Subterranean homesick blues: Changing winds of corporate tax planning
In 2016, the U.S. Department of the Treasury announced plans to remove President Andrew Jackson from the face of the $20 bill. A reexamination of Jackson’s history as a slave owner and proponent of the Indian Removal Act led some to question whether he was the right person to appear on the front of the $20 note. Corporate taxpayers these days are also feeling the ground shift as notions of what comprises a proper taxpaying citizen are changing.
Today’s senior tax advisors, including tax directors at large companies, were raised on Judge Learned Hand’s quote from Gregory V. Helvering: “Any one may so arrange his affairs that his taxes shall be as low as possible; he is not bound to choose that pattern which will best pay the Treasury; there is not even a patriotic duty to increase one’s taxes.” As a result, the distinction between successful yet “edgy” tax planning and tax evasion often came down to a judicial decision.
There is an emerging trend, though, that suggests large corporations are required to pay some tax to be considered good corporate citizens. How much tax is debatable, but it seems clear that tax strategies that result in untaxed, “stateless” income are the hallmark of poor corporate citizenship. These changing social norms are influencing the tax strategies of large public corporations — witness GE’s sell-off of its credit arm, which was the focal point of much of its tax planning.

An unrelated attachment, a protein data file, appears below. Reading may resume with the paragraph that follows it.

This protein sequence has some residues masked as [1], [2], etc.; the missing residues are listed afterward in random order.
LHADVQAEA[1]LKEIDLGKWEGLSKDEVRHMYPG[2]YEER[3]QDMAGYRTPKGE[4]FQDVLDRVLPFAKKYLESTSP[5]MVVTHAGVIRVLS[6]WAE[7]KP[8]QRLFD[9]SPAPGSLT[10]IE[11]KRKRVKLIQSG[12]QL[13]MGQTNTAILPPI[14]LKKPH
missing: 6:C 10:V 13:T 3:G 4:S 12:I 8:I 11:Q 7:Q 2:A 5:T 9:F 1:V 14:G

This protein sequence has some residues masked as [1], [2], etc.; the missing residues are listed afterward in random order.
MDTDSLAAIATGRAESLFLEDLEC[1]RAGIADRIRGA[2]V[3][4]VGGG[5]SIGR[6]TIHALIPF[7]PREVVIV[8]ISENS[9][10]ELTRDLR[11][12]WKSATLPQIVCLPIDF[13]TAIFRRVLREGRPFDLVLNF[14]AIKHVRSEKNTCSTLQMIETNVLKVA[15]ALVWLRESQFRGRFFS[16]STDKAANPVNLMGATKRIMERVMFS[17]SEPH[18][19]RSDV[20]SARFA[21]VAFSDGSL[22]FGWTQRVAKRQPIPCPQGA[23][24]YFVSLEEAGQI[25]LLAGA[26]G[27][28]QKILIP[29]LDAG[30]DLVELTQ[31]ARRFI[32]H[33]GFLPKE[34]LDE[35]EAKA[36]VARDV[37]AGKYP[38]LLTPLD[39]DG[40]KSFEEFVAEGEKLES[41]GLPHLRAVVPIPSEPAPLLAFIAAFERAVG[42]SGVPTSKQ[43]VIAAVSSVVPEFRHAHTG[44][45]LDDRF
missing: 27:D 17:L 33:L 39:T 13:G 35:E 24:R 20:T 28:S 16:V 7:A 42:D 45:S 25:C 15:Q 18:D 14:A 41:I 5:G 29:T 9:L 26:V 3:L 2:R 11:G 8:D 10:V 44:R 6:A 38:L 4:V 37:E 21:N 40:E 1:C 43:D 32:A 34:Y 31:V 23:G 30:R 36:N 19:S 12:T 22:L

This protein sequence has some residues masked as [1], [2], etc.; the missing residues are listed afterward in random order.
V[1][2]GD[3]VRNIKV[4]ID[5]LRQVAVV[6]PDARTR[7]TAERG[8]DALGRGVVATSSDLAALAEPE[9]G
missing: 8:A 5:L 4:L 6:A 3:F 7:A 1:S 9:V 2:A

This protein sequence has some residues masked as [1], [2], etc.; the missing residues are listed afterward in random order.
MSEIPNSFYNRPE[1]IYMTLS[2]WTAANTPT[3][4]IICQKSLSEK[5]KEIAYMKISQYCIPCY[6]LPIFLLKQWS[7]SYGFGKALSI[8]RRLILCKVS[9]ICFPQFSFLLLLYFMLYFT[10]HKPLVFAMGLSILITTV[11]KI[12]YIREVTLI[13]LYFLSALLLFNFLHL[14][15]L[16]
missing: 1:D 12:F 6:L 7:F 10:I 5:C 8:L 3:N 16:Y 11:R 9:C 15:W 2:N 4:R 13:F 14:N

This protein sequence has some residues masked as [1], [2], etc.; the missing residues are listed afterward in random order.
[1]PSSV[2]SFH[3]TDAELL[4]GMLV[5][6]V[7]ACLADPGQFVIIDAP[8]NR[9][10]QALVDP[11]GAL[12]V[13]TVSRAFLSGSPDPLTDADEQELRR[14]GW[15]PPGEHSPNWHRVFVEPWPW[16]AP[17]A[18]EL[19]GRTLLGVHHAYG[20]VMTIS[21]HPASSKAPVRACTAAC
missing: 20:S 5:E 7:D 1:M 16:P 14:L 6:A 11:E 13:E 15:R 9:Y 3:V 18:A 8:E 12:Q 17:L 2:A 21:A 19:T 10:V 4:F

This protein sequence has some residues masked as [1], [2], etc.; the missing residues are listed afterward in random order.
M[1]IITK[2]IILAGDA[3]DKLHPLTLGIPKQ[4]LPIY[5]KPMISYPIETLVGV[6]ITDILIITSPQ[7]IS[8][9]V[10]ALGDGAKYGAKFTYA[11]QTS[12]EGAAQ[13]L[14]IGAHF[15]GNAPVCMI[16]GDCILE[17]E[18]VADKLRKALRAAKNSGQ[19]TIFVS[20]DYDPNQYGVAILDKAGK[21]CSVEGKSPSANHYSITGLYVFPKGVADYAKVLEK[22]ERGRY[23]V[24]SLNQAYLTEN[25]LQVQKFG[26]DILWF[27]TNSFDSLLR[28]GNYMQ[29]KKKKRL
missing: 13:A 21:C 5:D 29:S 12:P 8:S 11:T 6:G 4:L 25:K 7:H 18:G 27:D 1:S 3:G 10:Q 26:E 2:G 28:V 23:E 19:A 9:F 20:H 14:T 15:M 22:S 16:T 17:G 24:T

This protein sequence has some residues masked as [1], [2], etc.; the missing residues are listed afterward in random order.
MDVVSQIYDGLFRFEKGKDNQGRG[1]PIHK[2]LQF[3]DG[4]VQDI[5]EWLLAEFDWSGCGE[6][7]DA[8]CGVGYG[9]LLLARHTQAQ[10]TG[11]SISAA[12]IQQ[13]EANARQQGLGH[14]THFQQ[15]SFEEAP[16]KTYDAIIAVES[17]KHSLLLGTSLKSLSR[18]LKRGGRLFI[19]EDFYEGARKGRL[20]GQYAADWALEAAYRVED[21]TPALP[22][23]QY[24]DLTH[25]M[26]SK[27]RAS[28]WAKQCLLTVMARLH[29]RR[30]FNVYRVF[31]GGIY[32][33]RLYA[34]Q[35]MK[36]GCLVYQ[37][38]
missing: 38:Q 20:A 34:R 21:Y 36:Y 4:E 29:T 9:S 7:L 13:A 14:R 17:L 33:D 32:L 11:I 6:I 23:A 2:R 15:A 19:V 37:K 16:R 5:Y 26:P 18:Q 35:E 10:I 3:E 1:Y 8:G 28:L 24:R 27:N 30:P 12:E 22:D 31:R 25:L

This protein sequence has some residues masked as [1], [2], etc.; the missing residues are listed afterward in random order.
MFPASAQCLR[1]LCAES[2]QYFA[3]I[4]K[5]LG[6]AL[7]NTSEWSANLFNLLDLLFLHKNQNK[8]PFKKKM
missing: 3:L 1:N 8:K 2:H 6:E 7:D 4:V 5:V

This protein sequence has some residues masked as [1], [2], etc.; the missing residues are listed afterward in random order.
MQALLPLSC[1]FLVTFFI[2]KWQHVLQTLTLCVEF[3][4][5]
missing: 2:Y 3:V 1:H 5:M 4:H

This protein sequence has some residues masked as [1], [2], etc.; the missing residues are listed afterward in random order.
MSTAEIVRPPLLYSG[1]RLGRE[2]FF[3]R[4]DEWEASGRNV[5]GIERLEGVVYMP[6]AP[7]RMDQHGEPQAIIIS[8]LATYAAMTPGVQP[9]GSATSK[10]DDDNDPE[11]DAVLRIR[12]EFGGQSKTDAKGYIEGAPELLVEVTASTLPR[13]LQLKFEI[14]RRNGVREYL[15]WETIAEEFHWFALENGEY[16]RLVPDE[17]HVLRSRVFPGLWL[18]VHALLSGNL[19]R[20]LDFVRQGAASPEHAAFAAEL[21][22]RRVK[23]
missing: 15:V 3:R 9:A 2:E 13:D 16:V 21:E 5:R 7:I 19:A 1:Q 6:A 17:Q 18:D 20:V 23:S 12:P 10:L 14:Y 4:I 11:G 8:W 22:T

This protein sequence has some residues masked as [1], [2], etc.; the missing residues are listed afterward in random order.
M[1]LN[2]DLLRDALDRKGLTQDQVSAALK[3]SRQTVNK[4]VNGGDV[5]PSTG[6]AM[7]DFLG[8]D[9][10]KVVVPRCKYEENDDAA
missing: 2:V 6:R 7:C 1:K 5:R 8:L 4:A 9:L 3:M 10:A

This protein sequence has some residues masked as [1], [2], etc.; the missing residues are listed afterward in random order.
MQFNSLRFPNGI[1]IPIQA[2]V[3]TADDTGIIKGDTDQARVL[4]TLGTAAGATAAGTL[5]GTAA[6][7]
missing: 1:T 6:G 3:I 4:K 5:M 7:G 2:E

Public sentiment also influences the political class. Both the House Republican and Trump tax plans call for eliminating the deferral of foreign corporate earnings from U.S. tax regulations. This tax deferral has been a feature of the Internal Revenue Code since its creation in 1918. Changing public views may ultimately doom this nearly century-old principle of tax law.
Learned Hand’s influence hasn’t yet been completely purged, though. Tax planning based on and aligned with business strategies and based in countries that simply have lower tax rates will continue to stand. Tax advisors and corporate tax directors hoping for a continuation of aggressive tax planning without much business substance should consider Bob Dylan’s words: “You don’t need a weatherman to know which way the wind blows.”